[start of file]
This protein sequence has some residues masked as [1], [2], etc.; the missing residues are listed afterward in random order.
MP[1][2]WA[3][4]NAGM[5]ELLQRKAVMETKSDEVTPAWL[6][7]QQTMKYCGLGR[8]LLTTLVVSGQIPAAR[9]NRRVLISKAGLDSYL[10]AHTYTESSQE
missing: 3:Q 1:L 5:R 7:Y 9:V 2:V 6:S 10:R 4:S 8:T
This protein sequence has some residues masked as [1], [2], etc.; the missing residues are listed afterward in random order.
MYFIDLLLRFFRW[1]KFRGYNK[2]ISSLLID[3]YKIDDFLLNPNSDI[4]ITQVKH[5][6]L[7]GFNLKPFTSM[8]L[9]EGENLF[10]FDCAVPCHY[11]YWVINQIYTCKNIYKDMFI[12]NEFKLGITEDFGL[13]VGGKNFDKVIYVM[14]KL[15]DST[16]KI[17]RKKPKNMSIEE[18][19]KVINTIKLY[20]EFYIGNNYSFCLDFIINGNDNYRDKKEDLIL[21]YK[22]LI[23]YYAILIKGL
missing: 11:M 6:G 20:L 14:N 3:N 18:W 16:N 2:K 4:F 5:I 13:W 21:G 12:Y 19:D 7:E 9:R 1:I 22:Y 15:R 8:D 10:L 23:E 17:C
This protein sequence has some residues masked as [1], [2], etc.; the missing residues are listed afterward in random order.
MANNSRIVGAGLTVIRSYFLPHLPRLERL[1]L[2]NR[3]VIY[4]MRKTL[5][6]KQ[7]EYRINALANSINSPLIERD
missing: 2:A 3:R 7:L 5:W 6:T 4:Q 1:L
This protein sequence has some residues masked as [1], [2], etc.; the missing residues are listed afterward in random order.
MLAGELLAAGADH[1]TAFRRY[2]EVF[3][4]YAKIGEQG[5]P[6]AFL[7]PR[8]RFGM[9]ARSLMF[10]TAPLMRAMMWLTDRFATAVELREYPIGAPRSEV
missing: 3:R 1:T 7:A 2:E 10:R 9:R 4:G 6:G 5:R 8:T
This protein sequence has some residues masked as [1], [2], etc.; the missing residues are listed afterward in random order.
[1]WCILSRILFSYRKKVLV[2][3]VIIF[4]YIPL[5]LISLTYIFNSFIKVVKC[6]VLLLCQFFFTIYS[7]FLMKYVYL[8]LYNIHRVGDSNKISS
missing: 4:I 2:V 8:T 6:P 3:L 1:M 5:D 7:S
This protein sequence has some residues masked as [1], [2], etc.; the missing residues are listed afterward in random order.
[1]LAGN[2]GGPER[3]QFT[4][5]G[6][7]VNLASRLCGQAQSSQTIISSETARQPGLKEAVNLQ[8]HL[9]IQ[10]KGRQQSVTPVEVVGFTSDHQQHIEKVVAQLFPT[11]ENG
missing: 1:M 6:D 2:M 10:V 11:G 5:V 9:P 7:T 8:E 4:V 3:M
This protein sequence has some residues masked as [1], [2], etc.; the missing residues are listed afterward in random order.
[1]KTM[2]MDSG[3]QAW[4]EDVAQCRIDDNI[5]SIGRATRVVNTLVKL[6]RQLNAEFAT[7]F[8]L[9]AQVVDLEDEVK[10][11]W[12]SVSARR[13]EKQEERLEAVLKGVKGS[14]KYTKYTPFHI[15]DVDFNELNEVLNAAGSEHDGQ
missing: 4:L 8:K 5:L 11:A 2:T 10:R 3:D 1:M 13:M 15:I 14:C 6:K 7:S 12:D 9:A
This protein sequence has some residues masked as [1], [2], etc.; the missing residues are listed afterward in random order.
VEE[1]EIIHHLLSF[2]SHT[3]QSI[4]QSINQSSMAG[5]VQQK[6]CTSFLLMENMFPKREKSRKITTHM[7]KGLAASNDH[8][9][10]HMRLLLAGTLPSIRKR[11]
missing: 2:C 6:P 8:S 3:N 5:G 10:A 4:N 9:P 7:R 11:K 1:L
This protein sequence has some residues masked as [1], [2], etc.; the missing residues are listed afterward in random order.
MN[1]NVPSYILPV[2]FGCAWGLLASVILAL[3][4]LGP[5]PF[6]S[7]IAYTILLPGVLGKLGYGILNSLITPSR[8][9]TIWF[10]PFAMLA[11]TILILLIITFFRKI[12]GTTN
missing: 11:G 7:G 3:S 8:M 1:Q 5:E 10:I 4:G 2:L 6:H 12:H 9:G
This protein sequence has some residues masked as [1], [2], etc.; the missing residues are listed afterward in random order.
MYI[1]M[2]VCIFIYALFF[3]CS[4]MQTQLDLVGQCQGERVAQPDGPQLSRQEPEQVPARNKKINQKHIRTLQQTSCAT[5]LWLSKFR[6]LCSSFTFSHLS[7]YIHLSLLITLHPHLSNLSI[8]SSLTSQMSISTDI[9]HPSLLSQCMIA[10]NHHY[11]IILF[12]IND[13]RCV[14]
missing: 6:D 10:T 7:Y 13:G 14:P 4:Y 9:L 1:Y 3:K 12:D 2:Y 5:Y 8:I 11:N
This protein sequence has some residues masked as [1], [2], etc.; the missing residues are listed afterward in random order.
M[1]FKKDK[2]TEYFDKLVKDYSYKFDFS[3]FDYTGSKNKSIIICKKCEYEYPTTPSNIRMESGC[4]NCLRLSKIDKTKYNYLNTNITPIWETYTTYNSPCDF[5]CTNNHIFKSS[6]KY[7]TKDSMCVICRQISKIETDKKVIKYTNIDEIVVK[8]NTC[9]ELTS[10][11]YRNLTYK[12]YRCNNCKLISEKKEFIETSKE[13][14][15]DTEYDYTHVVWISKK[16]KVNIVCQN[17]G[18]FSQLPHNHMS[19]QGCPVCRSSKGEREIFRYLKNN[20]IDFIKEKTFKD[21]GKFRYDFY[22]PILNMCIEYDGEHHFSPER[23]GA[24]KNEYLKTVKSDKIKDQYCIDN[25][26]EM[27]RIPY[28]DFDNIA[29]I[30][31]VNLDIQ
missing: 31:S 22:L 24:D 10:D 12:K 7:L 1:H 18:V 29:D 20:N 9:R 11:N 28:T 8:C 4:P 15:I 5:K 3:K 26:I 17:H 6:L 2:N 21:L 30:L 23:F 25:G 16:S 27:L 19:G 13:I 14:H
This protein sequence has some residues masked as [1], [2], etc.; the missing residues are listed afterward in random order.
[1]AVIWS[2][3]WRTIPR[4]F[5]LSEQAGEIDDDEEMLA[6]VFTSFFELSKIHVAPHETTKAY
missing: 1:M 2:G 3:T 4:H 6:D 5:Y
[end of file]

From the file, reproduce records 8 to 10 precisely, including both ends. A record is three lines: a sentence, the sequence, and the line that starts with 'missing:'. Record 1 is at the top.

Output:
This protein sequence has some residues masked as [1], [2], etc.; the missing residues are listed afterward in random order.
VEE[1]EIIHHLLSF[2]SHT[3]QSI[4]QSINQSSMAG[5]VQQK[6]CTSFLLMENMFPKREKSRKITTHM[7]KGLAASNDH[8][9][10]HMRLLLAGTLPSIRKR[11]
missing: 2:C 6:P 8:S 3:N 5:G 10:A 4:N 9:P 7:R 11:K 1:L
This protein sequence has some residues masked as [1], [2], etc.; the missing residues are listed afterward in random order.
MN[1]NVPSYILPV[2]FGCAWGLLASVILAL[3][4]LGP[5]PF[6]S[7]IAYTILLPGVLGKLGYGILNSLITPSR[8][9]TIWF[10]PFAMLA[11]TILILLIITFFRKI[12]GTTN
missing: 11:G 7:G 3:S 8:M 1:Q 5:E 10:I 4:G 2:L 6:H 12:H 9:G
This protein sequence has some residues masked as [1], [2], etc.; the missing residues are listed afterward in random order.
MYI[1]M[2]VCIFIYALFF[3]CS[4]MQTQLDLVGQCQGERVAQPDGPQLSRQEPEQVPARNKKINQKHIRTLQQTSCAT[5]LWLSKFR[6]LCSSFTFSHLS[7]YIHLSLLITLHPHLSNLSI[8]SSLTSQMSISTDI[9]HPSLLSQCMIA[10]NHHY[11]IILF[12]IND[13]RCV[14]
missing: 6:D 10:T 7:Y 13:G 14:P 4:Y 9:L 1:Y 3:K 12:D 2:Y 5:Y 8:I 11:N